Slowly but surely, things began to change. In the burgeoning cities of Europe, a growing middle class fell captive to the allure of food writing, and we begin to see writers of a less aristocratic heritage contribute to the genre. Sometime between June 1392 and September 1394 an elderly and wealthy townsman wrote Le Ménagier de Paris, a compendium of recipes, essays on food, and writings on other domestic matters which he intended for his fifteen-year-old bride. Between its covers is found advice on how to run a household, keep a garden, cook tasty dishes, and sexually satisfy a husband—all the worldly concerns of an emergent middle class.

Bartolomeo Platina’s On Honorable Pleasure and Health (De honesta voluptate et valetudine) appeared in print about the same time as the Ménagier, and it also addresses a relatively wealthy, yet not necessarily aristocratic, audience of citizens interested in “good health and a clean life rather than debauchery.” On Honorable Pleasure and Health bears the distinction of being the first cookbook to elaborate principles of a recognizably modern gastronomy, emphasizing everything from the importance of clean tableware and spotless linen to installing attractive seasonal decorations. Yet as innovative as these contributions were, the book was nonetheless beholden to showcasing certain markers of privilege. One particular recipe, “Peacock Cooked So It Seems to Be Alive,” recalls the spectacular feasts of medieval monarchs. Slaughtered by “dashing its feathers into its brain from above,” the fowl is filled with spices, roasted, and covered “with its own skin, so that it seems to stand on its feet.” It is then gilded “with gold lead, for pleasure and magnificence.”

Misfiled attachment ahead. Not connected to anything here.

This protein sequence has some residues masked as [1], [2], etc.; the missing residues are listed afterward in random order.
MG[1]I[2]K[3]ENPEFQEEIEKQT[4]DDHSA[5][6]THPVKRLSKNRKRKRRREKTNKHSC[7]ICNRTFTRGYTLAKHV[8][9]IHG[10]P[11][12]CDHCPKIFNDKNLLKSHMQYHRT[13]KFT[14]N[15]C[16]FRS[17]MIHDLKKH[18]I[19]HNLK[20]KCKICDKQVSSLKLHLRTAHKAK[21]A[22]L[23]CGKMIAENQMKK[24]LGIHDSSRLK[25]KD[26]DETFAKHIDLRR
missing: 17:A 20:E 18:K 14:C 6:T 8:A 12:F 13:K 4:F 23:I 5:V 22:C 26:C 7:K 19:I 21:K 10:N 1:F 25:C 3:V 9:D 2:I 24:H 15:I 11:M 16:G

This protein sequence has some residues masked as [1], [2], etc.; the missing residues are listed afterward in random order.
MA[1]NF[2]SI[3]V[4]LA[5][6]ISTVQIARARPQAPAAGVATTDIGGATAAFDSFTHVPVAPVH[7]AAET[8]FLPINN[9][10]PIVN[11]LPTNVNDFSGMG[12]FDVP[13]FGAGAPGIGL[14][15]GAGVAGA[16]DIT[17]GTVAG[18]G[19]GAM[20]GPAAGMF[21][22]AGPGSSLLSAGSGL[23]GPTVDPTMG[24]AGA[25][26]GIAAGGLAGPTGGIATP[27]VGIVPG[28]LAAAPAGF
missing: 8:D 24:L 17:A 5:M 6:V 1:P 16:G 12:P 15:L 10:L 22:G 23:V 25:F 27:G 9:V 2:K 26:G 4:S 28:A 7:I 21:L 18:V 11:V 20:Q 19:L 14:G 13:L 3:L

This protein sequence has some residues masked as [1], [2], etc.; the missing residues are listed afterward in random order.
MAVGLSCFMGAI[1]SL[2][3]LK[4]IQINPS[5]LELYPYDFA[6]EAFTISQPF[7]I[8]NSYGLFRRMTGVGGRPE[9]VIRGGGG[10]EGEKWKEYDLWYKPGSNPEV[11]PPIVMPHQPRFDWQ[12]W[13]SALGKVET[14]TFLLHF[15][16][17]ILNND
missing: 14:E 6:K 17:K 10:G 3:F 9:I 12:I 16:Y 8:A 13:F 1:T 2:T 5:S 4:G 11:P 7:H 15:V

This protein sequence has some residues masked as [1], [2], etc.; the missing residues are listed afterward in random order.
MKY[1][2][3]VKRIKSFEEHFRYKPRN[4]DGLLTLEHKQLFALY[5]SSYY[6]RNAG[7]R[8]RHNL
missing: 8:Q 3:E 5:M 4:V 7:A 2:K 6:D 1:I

The mention of such elaborate dishes reminds us just how privileged these writers were compared to the rest of society, who, as historian H.S. Bennett has noted, lived on bread, ale or cider, and pottage (a type of porridge usually consisting of peas, beans, or whatever was on hand). The dishes described in cookbooks of the time were truly fantastic, surreal events, as possible to realize for most people as the feasts of the mythical land of Cockaigne.

Our first truly modern food writer came of age when the people, having grown tired of the malnutrition that comes with having to subsist on pottage, were told to eat cake. To Jean Anthelme Brillat-Savarin we owe credit for the birth of the gastronomic essay. Like his forebears in the genre, Brillat-Savarin enjoyed a cozy existence. Born in the town of Belley to a family of lawyers, he went on to study law, chemistry, and medicine in Dijon. After a stint practicing law in his hometown he was sent in 1789 as a deputy to the Estates-General that soon became the National Constituent Assembly. There he became somewhat famous for a public speech he gave in defense of capital punishment. He inherited a vast fortune, assumed the mayoralty of Belley, and then fled France and its revolutionaries for the United States. He returned to France in 1797. Two months before his death in 1825, he published The Physiology of Taste.

After Brillat-Savarin food writing continued to mature and grow more complex. Yet for all that it remained the domain of the comfortably circumstanced, who had since grown in number. It became especially useful to the nineteenth-century American middle class. The work of food writers, many of them now forgotten, appeared in women’s magazines, offering American housewives advice on how best to serve a roast or bake a loaf of bread. Behind the cheerful, bantering prose remained a zeal for shoring up economic privilege. Women were told how to live up to a middle-class, republican ideal through preparing tasty, economical food for husbands and children. They were also told how to become better consumers of the many new appliances that had come to attend cooking. As more and more women began buying processed food, they looked to food journalism for this kind of advice. Indeed, as Elizabeth Fakazis writes, “the often symbiotic relationship between food writing, advertising, and the various food industries that continues to influence food journalism in the twenty-first century was established early on.”